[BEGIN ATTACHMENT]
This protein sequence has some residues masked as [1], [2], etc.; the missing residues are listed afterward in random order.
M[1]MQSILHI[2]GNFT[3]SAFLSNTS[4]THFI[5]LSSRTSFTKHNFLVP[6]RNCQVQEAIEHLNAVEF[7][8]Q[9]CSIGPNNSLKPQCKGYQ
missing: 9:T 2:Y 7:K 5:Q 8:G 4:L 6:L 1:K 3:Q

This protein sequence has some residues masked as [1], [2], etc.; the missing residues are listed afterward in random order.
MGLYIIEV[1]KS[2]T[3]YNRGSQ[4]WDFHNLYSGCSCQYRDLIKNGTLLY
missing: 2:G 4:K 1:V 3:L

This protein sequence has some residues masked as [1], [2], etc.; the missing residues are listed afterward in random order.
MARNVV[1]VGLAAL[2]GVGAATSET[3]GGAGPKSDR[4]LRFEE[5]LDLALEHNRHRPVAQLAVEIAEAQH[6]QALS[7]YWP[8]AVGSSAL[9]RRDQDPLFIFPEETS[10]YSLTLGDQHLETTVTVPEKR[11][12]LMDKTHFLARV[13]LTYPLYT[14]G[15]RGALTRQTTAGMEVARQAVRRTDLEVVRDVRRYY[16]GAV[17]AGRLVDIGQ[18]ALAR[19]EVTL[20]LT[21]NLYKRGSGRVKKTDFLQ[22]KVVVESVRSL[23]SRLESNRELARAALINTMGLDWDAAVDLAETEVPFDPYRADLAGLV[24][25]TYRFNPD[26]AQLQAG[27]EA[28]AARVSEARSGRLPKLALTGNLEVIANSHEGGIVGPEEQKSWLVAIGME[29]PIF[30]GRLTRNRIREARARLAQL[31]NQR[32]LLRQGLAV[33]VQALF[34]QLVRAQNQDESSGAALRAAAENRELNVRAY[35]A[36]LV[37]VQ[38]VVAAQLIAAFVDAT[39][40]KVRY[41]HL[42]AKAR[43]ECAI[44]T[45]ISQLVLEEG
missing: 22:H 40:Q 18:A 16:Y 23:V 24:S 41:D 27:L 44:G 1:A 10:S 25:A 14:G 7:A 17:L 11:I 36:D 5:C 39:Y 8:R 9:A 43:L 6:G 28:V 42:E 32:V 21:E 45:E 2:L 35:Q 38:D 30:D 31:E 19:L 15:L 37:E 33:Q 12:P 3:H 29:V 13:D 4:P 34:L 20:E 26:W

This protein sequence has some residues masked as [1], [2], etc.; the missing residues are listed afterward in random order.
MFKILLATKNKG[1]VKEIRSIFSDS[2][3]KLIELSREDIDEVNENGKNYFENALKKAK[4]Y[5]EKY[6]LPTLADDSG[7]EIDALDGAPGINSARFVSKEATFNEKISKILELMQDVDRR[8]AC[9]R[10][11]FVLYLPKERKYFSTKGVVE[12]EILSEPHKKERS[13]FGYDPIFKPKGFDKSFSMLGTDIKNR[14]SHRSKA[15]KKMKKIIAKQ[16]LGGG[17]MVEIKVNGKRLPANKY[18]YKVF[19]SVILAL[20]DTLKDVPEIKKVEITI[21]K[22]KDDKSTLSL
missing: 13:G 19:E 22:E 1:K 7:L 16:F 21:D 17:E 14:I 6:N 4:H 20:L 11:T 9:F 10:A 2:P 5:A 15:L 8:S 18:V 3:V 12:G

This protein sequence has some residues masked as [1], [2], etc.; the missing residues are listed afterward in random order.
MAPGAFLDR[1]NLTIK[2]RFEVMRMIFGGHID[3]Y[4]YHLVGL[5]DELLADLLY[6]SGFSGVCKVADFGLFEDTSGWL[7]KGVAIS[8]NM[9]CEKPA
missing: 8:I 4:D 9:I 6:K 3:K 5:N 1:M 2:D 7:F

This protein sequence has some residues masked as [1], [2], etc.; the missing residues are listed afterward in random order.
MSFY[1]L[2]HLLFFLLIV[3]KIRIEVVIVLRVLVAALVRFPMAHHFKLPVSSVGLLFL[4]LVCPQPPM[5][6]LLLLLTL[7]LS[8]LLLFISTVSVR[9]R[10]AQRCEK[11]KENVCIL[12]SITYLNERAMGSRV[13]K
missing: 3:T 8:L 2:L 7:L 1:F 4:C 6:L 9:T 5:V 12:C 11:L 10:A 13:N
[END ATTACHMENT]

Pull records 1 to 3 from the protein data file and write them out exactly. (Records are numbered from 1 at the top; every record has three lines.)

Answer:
This protein sequence has some residues masked as [1], [2], etc.; the missing residues are listed afterward in random order.
M[1]MQSILHI[2]GNFT[3]SAFLSNTS[4]THFI[5]LSSRTSFTKHNFLVP[6]RNCQVQEAIEHLNAVEF[7][8]Q[9]CSIGPNNSLKPQCKGYQ
missing: 9:T 2:Y 7:K 5:Q 8:G 4:L 6:L 1:K 3:Q

This protein sequence has some residues masked as [1], [2], etc.; the missing residues are listed afterward in random order.
MGLYIIEV[1]KS[2]T[3]YNRGSQ[4]WDFHNLYSGCSCQYRDLIKNGTLLY
missing: 2:G 4:K 1:V 3:L

This protein sequence has some residues masked as [1], [2], etc.; the missing residues are listed afterward in random order.
MARNVV[1]VGLAAL[2]GVGAATSET[3]GGAGPKSDR[4]LRFEE[5]LDLALEHNRHRPVAQLAVEIAEAQH[6]QALS[7]YWP[8]AVGSSAL[9]RRDQDPLFIFPEETS[10]YSLTLGDQHLETTVTVPEKR[11][12]LMDKTHFLARV[13]LTYPLYT[14]G[15]RGALTRQTTAGMEVARQAVRRTDLEVVRDVRRYY[16]GAV[17]AGRLVDIGQ[18]ALAR[19]EVTL[20]LT[21]NLYKRGSGRVKKTDFLQ[22]KVVVESVRSL[23]SRLESNRELARAALINTMGLDWDAAVDLAETEVPFDPYRADLAGLV[24][25]TYRFNPD[26]AQLQAG[27]EA[28]AARVSEARSGRLPKLALTGNLEVIANSHEGGIVGPEEQKSWLVAIGME[29]PIF[30]GRLTRNRIREARARLAQL[31]NQR[32]LLRQGLAV[33]VQALF[34]QLVRAQNQDESSGAALRAAAENRELNVRAY[35]A[36]LV[37]VQ[38]VVAAQLIAAFVDAT[39][40]KVRY[41]HL[42]AKAR[43]ECAI[44]T[45]ISQLVLEEG
missing: 22:H 40:Q 18:A 16:Y 23:V 24:S 41:D 27:L 44:G 1:A 10:S 25:A 14:G 7:A 17:L 11:I 36:D 5:C 39:Y 8:R 9:A 43:L 6:G 28:V 42:E 32:V 21:E 45:E 2:L 35:Q 38:D 30:D 31:E 19:L 15:L 37:E 33:Q 12:P 3:H 29:V 13:D 4:P 34:L 20:E 26:W